The Impacts of an Outbreak of Coral-Feeding Gastropods on Hong Kong's Corals  

Project Title: The Impacts of an Outbreak of Coral-Feeding Gastropods on Hong Kong's Corals

Applicant: The Swire Institute of Marine Science

Total Approved Grant: $533,025 (ECF&WWGF: 50/50)

Duration: 16/12/98 to 30/04/00

Project Status/Remarks: Completed

Scope: To study the impact of two species of coral - feeding snails, namely Drupella rugosa and Cronia margariticola, on Hong Kong corals.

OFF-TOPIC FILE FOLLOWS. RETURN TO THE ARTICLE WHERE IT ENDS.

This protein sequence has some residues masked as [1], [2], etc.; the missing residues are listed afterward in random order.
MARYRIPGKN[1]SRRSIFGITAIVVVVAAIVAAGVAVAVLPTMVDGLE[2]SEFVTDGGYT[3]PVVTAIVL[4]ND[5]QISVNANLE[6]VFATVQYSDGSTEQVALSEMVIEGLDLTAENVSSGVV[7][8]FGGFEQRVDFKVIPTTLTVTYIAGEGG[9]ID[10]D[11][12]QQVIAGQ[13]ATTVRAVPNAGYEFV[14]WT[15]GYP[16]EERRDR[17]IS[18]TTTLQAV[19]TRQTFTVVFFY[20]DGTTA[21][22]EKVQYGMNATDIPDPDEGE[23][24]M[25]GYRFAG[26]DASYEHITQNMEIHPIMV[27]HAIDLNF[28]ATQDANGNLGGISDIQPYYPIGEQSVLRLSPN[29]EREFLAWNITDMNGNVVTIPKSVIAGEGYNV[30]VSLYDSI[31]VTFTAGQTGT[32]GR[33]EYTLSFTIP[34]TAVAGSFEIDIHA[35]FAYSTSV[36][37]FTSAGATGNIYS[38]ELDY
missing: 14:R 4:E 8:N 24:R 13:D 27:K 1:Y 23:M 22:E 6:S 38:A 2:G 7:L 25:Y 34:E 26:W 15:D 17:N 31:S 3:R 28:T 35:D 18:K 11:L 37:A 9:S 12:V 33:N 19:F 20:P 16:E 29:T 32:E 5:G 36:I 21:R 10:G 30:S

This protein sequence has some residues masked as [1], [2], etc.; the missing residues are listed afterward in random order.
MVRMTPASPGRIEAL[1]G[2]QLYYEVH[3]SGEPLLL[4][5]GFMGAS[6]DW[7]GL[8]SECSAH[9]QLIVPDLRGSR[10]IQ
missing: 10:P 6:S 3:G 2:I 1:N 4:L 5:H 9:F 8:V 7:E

Summary of the Findings/Outcomes: A 1997 report suggested that Hong Kong's corals were being consumed by an outbreak of coral-eating snails: Drupella and Cronia. This study investigated this observation and showed that such snails are widespread in Hong Kong and, they eat a wide variety of corals related to the occurrence and distribution of the latter at various locations. In laboratory experiments, Drupella, the only obligate corallivore, fed preferentically upon Acropora and Montipora and not other corals. Cronia is an opportunistic consumer of coral tissue facilitated by Drupella attacks. Surprisingly, it was shown that Drupella does not consume all coral tissues and the latter can survive an attack by the former and regrow. Thus, the main conclusion from the study is that Drupella and Cronia do not constitute a severe threat to Hong Kong's coral and that the large aggregations earlier reported upon in summer are probably a response to the coral's stress from other sources, e.g., pollution. The Government was advised, based on this study, that only monitoring of the snails is necessary during summer months (the peak feeding time) so that any outbreaks over the above naturally-defined levels identified in this study are monitored so that further action can be planned.